The Kremlin has already said it will withhold supplies to countries co-operating with the price cap. “They said they would shut off gas supplies to anyone who doesn’t pay in roubles — and that happened,” says Martijn Rats, chief commodity strategist at Morgan Stanley. “You have to take into account the possibility that [cuts to oil exports] might actually happen.”
Vitol, the world’s largest independent oil trader, estimates Russian exports could drop by as much as a 1mn b/d, around 20 per cent of the volume it ships by sea. “I think the Russians likely have every intention to make this winter as miserable as possible for the west to make us reconsider our support for Ukraine,” says Croft at RBC. “We have made it very clear our pain point is energy.”
The OPEC Gulf states such as Saudi Arabia and the UAE chafe against the price cap believing it could one day be turned against them.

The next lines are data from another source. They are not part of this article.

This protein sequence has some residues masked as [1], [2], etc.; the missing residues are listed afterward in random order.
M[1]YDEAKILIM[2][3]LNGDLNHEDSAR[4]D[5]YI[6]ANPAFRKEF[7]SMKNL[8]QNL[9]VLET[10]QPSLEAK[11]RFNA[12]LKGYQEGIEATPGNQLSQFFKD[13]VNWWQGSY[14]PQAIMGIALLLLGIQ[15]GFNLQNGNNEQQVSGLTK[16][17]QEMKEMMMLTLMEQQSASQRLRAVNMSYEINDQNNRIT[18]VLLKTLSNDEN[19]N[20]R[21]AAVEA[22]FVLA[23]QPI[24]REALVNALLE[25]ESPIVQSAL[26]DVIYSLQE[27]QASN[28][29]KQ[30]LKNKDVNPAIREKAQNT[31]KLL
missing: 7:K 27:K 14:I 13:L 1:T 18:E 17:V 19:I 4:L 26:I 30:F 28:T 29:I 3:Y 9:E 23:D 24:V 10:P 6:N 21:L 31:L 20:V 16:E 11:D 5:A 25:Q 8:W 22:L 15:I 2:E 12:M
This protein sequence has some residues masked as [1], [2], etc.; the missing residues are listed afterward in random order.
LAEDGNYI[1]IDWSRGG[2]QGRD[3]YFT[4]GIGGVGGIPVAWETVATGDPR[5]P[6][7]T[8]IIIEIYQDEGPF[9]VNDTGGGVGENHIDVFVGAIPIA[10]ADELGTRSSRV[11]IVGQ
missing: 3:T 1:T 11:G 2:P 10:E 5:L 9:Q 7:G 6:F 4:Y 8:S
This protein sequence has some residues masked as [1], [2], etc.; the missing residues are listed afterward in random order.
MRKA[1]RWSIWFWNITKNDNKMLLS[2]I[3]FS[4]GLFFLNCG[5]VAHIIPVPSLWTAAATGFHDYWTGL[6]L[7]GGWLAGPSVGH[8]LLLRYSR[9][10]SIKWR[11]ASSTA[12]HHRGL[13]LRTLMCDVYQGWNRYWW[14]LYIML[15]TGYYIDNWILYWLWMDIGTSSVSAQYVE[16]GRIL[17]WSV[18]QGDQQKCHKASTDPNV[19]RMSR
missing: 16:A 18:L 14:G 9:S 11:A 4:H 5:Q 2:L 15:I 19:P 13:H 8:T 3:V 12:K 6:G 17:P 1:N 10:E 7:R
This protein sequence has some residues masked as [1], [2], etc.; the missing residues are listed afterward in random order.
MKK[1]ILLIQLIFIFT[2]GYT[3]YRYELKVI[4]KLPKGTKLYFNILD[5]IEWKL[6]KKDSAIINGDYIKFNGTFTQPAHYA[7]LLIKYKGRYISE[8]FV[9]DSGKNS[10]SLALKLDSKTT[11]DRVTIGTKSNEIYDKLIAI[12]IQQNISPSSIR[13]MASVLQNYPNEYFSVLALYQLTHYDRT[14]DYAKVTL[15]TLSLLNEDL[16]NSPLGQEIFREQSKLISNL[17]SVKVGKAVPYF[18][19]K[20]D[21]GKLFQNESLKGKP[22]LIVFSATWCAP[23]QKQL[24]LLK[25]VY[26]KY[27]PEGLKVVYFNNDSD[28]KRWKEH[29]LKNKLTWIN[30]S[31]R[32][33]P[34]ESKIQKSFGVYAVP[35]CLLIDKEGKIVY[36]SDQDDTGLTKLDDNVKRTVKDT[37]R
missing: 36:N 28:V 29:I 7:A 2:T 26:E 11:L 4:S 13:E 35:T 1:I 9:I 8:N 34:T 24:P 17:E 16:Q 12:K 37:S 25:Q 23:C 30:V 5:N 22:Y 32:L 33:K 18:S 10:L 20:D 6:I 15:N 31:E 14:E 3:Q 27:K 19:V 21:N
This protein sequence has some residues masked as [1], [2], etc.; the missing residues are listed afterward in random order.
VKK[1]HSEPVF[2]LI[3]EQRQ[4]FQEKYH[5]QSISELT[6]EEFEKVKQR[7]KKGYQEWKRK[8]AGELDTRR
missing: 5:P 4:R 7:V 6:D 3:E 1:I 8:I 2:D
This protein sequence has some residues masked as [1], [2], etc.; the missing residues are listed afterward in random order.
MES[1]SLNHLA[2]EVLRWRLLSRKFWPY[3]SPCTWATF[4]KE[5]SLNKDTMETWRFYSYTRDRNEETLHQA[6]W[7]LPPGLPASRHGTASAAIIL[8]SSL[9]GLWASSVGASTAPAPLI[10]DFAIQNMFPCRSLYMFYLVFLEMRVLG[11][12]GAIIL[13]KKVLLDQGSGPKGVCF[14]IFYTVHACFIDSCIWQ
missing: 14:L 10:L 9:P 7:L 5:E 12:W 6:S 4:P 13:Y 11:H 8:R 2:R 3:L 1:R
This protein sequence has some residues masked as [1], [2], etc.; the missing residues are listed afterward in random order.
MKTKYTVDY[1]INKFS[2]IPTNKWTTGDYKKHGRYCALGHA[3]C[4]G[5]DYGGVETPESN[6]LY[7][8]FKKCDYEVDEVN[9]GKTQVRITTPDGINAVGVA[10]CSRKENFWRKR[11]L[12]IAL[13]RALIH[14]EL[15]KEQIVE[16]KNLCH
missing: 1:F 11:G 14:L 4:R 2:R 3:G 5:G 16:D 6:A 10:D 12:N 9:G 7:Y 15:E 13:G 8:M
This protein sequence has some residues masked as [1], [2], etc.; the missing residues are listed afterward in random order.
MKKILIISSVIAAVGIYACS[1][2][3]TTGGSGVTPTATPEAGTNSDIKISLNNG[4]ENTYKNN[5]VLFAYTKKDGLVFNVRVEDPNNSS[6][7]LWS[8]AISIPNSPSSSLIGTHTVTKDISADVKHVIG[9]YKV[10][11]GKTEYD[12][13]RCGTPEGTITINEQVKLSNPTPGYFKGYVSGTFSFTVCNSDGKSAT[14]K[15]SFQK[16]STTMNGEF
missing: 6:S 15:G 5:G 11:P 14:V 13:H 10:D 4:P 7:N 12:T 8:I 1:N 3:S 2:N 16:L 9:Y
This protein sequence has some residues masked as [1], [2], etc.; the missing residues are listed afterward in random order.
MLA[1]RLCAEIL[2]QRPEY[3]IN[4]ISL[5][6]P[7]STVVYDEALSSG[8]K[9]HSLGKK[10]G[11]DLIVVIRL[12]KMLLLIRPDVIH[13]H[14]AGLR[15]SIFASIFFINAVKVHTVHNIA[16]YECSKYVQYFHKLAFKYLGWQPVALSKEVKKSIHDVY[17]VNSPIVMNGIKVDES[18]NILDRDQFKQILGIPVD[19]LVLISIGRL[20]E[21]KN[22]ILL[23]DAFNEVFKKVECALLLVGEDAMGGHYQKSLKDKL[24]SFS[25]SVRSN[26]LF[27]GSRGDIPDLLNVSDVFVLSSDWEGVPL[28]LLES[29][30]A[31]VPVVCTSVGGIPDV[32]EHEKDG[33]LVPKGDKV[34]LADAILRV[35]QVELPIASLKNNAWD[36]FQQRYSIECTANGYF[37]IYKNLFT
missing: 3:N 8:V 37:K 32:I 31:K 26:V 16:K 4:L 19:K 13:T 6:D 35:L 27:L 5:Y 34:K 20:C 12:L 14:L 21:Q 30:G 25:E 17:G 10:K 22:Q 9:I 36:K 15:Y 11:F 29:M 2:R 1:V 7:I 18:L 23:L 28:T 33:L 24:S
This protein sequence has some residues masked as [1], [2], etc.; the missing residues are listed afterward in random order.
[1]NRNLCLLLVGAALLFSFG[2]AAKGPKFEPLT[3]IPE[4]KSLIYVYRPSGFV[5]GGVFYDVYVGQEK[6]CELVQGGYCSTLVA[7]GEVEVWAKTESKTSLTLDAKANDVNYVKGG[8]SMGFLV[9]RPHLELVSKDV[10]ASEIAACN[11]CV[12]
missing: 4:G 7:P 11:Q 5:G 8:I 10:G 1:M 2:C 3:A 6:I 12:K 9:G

They also point to what they see as the hypocrisy of the West: demanding higher production while also seeking lower prices, which the industry argues has stymied investment and left the market ill-prepared for this crisis and what might come next.
…It’s clear that Western countries are entangled in sanctions against Russia. But this time the restrictions on the price of Russian oil will be very painful for the West itself.
Best Practice: Why Going Green Is Best for Business
Why Going Green is Best for Business